Children in care have higher rates of mental health problems than the general population and placement instability contributes to this. Children are both most vulnerable to the effects of poor quality care and most responsive to treatment in the early weeks and months of life yet, in the UK, permanency decisions are generally not in place until around the age of four. We aimed to understand the components of an innovative system for assessing and intervening with maltreated children and their families developed in New Orleans and to consider how it might be implemented in Glasgow, UK. During and after a visit to New Orleans by a team of Glasgow practitioners, eight key interviews and meetings with New Orleans and Glasgow staff were audio-recorded. Qualitative analysis of verbatim transcripts identified key themes. Themes highlighted shared aspects of the context and attitudes of the two teams, identified gaps in the Glasgow service and steps that would be needed to implement a version of the New Orleans model in Glasgow. Our discussions with the New Orleans team have highlighted concrete steps we can take, in Glasgow, to make better decision-making for vulnerable children a reality.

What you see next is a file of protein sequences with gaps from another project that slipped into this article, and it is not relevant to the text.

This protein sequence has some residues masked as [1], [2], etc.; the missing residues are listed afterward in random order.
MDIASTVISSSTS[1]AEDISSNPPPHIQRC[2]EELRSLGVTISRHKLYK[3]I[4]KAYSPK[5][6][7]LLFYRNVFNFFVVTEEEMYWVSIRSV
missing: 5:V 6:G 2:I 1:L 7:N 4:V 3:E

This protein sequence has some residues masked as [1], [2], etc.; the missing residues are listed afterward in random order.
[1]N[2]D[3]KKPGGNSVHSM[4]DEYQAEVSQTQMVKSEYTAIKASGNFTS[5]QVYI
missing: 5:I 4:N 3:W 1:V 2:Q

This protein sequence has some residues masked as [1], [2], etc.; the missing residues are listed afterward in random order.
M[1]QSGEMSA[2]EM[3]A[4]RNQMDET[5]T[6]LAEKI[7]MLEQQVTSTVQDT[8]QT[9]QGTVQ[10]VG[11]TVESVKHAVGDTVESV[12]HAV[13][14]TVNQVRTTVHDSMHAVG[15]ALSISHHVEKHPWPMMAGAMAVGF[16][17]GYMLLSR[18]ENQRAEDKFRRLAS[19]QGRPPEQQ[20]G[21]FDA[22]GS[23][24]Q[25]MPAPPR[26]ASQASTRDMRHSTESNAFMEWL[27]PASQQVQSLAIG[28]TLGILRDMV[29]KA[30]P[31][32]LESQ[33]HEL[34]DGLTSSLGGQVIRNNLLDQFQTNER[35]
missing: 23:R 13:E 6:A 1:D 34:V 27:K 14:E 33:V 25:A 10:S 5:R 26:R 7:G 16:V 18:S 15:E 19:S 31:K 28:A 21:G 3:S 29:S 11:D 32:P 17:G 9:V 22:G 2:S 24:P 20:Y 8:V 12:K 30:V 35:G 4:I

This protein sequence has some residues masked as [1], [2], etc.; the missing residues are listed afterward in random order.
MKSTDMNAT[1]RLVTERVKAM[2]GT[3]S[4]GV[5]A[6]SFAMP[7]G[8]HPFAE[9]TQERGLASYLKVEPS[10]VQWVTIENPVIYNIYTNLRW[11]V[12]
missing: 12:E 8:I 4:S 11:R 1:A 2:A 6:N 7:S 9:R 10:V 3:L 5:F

- maltreated children
Wilson, P., Minnis, H., Bryce, G., & Phin, L. (2010). The “Spirit of New Orleans”: translating a model of intervention with maltreated children and their families for the Glasgow context. Clinical Child Psychology and Psychiatry , 15(4), 497–509. https://doi.org/10.1177/1359104510376124